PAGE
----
At Your Service
For and about Hawaii's military

By Gregg K. Kakesako

Sunday, July 29, 2001


Calendar and Deployments
For Your Benefit

More than 400,000 rockets, projectiles, bombs, mortars, ton
containers and mines were safely destroyed in
30 years at Johnston Atoll.

Army shuts chemical
weapons facility on
Johnston Atoll

Maj. Gen. Craig Whelden, deputy commanding general of U.S. Army Pacific, last week closed the U.S. Army Chemical Activity, Pacific, on Johnston Atoll, located 825 miles southwest of Hawaii.

The ceremony ended 30 years of safely storing, securing, transporting and accounting for chemical weapons on the remote island.

"This is a significant achievement for the Army after having successfully and safely destroyed thousands of chemical munitions built up during the Cold War years," Whelden said. "It shows the versatility of the Army and illustrates our ability to not just prosecute war, but also to preserve and enhance peace."

From 1971, when chemical weapons were transported from Okinawa to Johnston Island, until November when the last chemical weapon was destroyed, USACAP performed its mission without a single serious incident, said Lt. Col. John Esce, USACAP executive officer.

USACAP supported the Johnston Atoll Chemical Agent Disposal System facility on Johnston since it was built in 1990.

These two units combined efforts to safely destroy more than 400,000 rockets, projectiles, bombs, mortars, ton containers and mines, JACADS Project Manager Gary McCloskey said.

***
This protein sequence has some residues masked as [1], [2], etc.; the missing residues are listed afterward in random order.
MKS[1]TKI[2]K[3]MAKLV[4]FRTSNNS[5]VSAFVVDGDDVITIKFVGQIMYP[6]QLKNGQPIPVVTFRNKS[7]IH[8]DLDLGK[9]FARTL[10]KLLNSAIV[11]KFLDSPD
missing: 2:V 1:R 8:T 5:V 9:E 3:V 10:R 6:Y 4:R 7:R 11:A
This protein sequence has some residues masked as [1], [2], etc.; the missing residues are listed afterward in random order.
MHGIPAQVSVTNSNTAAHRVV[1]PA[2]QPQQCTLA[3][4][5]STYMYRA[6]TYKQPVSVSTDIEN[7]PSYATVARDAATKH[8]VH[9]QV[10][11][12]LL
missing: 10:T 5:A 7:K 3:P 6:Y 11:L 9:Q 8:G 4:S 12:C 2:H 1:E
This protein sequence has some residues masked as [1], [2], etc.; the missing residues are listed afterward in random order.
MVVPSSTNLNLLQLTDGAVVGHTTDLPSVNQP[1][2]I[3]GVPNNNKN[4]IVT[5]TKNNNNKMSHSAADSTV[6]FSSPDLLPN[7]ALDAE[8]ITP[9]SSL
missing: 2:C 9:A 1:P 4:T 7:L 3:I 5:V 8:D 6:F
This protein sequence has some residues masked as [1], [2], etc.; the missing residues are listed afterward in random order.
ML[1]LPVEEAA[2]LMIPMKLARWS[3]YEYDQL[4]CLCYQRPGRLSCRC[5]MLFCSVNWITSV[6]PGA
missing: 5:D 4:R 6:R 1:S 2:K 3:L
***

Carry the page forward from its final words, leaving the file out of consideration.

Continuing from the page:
Senate names new isle military commanders

The Senate has confirmed the nomination of Maj. Gen. James L. Campbell as a lieutenant general and assignment as commanding general of the U.S. Army Pacific at Fort Shafter.

He is currently serving as the commanding general of 10th Mountain Division (Light) and Fort Drum in New York.

There was no official word when he would assume command at Fort Shafter.

Also confirmed was the promotion of Naval Reserve Rear Adm. James Beebe, a 1971 Leilehua High School graduate. Beebe, 47, is commanding officer of U.S. Pacific Fleet Detachment 420.

In his civilian capacity, Beebe is the deputy director for ship maintenance/business and financial manager for the Pacific Fleet. He is a 1975 graduate of the U.S. Naval Academy.

The Pentagon also announced that Army Reserve Col. Dawn R. Horn, manager of a Kailua real estate company, has been nominated to the grade of brigadier general. Horn is currently serving as the deputy commander of 70th Regional Support Command at Fort Lawton, Wash.

Marine Corps uniforms inspire own Web site

The U.S. Marine Corps decision to have their own distinctive look on the battlefield even inspired its own Web site. was born out of the Combat Utility Uniform Project.

More than 23,000 Marines were surveyed on uniform issues such as trouser blousing, boot gaiters, chafing points, Velcro closures, zip-off sleeves, utility pockets, patches on the seat of the trousers, and the use of permanent-press fabrics.

The "new cammies" is based on a computer-generated images off woodland and desert. The new uniforms have a computer-generated pixel pattern instead of the splotches of green, brown and black of the standard battle garb worn by all the services.

They also have padding at the knees and elbows, pockets in the upper sleeves and angled breast pockets instead of straight. They come in green woodland and tan desert patterns.

Marine Corps uniform shops will begin carrying it in December. Uniforms are priced at $56 a set. Recruits will be issued them early next year.

Sssshhh: Russia says new sub is world's quietest

A Russian nuclear submarine that claims to be the world's quietest has put to sea 10 years after her keel was laid in a Soviet naval shipyard.